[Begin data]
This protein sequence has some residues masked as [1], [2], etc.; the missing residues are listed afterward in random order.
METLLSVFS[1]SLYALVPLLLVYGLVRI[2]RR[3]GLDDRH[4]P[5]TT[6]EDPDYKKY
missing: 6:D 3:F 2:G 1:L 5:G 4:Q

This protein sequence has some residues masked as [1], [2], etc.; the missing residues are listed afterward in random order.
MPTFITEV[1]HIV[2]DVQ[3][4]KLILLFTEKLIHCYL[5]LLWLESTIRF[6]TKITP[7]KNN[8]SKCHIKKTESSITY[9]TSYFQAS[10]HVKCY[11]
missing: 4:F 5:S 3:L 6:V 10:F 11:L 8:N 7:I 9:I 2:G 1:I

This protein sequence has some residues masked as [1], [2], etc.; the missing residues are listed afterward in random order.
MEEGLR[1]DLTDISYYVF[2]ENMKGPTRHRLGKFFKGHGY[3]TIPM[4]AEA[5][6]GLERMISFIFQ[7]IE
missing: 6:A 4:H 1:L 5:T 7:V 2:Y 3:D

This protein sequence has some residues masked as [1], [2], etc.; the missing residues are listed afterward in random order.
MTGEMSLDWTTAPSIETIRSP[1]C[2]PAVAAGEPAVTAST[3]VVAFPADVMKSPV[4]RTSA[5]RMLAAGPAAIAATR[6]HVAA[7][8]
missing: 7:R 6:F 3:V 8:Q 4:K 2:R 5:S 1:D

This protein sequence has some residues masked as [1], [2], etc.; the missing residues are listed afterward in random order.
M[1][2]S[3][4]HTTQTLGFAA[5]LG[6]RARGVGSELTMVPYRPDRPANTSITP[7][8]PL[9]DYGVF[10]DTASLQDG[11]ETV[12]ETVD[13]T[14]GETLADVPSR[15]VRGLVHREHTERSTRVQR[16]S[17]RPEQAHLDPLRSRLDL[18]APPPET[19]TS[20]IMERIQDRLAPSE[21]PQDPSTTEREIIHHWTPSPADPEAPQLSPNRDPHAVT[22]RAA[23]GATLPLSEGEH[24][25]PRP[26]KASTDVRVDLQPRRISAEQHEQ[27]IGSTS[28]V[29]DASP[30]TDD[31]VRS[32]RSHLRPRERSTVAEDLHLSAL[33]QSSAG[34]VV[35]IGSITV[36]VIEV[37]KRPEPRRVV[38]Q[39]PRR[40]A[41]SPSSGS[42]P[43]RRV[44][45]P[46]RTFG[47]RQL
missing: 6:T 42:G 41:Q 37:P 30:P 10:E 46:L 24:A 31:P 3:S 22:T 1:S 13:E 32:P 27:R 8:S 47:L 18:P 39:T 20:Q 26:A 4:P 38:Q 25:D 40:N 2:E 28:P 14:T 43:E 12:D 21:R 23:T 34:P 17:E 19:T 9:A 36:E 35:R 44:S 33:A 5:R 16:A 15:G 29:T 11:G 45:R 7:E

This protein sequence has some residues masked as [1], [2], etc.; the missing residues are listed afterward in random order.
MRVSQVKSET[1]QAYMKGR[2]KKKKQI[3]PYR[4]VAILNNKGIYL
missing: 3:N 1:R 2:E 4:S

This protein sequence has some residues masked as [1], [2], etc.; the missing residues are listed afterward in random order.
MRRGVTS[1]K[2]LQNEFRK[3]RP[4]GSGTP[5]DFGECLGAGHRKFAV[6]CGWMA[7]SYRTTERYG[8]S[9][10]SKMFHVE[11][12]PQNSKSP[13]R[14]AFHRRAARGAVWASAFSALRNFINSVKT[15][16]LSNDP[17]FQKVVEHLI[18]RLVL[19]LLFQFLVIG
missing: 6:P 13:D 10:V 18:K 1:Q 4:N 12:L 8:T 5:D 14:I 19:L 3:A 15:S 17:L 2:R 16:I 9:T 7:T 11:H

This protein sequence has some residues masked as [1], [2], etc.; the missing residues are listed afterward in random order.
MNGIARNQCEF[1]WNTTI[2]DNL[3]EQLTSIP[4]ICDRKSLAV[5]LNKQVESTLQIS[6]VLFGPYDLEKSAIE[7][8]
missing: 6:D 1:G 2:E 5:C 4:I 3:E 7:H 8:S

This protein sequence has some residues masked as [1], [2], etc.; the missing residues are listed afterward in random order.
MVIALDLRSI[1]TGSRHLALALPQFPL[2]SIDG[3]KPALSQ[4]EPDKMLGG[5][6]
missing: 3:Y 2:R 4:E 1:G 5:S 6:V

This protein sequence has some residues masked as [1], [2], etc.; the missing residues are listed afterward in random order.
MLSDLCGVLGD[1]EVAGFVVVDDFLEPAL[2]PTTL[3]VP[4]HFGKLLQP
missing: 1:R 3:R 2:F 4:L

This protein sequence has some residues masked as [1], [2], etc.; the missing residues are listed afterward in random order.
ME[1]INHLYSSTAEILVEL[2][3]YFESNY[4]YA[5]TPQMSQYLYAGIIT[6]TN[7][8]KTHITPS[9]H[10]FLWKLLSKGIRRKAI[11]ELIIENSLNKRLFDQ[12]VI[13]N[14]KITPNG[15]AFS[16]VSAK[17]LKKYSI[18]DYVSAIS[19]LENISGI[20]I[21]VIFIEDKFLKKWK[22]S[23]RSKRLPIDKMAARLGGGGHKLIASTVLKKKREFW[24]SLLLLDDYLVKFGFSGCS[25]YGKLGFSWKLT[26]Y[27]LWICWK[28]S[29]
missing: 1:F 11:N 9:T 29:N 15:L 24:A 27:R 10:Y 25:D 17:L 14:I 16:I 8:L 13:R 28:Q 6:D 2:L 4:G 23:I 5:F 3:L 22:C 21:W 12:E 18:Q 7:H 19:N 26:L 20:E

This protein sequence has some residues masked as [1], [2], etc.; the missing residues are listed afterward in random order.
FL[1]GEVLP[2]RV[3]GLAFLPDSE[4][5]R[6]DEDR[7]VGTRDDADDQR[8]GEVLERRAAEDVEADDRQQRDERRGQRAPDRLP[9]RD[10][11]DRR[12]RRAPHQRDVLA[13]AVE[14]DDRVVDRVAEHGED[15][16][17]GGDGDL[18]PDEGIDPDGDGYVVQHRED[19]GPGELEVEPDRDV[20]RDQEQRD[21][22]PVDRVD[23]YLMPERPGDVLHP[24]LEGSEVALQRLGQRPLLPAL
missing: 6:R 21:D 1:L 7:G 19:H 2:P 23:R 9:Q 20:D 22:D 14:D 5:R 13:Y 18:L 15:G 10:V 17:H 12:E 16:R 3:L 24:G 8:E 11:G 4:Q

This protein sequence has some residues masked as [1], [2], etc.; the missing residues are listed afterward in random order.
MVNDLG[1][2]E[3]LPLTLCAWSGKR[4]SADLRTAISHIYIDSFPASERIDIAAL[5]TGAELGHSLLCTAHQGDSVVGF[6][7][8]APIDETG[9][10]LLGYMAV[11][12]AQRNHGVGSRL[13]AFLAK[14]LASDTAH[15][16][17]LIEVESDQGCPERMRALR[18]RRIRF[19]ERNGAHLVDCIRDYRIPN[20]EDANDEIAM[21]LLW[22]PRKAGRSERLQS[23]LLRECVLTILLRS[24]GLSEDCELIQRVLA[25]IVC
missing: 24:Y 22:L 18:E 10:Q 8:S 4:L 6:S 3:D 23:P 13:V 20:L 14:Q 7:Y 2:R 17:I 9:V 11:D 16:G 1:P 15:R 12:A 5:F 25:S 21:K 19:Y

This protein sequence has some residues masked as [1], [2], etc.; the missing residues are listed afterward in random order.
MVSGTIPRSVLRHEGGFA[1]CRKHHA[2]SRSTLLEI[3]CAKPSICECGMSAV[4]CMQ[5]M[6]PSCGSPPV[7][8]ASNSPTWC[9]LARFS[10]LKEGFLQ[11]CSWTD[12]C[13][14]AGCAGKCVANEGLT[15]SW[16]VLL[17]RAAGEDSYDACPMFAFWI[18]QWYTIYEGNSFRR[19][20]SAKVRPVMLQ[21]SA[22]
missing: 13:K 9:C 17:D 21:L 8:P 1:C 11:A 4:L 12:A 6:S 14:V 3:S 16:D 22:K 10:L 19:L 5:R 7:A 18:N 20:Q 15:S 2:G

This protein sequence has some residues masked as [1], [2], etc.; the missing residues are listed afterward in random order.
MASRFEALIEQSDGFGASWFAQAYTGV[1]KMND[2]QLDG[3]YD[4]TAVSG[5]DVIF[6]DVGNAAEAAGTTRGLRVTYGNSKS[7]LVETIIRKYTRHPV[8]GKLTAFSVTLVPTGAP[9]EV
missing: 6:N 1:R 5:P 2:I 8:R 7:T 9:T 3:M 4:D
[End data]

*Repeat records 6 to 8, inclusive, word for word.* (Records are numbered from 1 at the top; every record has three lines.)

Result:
This protein sequence has some residues masked as [1], [2], etc.; the missing residues are listed afterward in random order.
MRVSQVKSET[1]QAYMKGR[2]KKKKQI[3]PYR[4]VAILNNKGIYL
missing: 3:N 1:R 2:E 4:S

This protein sequence has some residues masked as [1], [2], etc.; the missing residues are listed afterward in random order.
MRRGVTS[1]K[2]LQNEFRK[3]RP[4]GSGTP[5]DFGECLGAGHRKFAV[6]CGWMA[7]SYRTTERYG[8]S[9][10]SKMFHVE[11][12]PQNSKSP[13]R[14]AFHRRAARGAVWASAFSALRNFINSVKT[15][16]LSNDP[17]FQKVVEHLI[18]RLVL[19]LLFQFLVIG
missing: 6:P 13:D 10:V 18:K 1:Q 4:N 12:L 8:T 5:D 14:I 19:L 3:A 15:S 17:L 2:R 16:I 9:T 7:T 11:H

This protein sequence has some residues masked as [1], [2], etc.; the missing residues are listed afterward in random order.
MNGIARNQCEF[1]WNTTI[2]DNL[3]EQLTSIP[4]ICDRKSLAV[5]LNKQVESTLQIS[6]VLFGPYDLEKSAIE[7][8]
missing: 6:D 1:G 2:E 5:C 4:I 3:E 7:H 8:S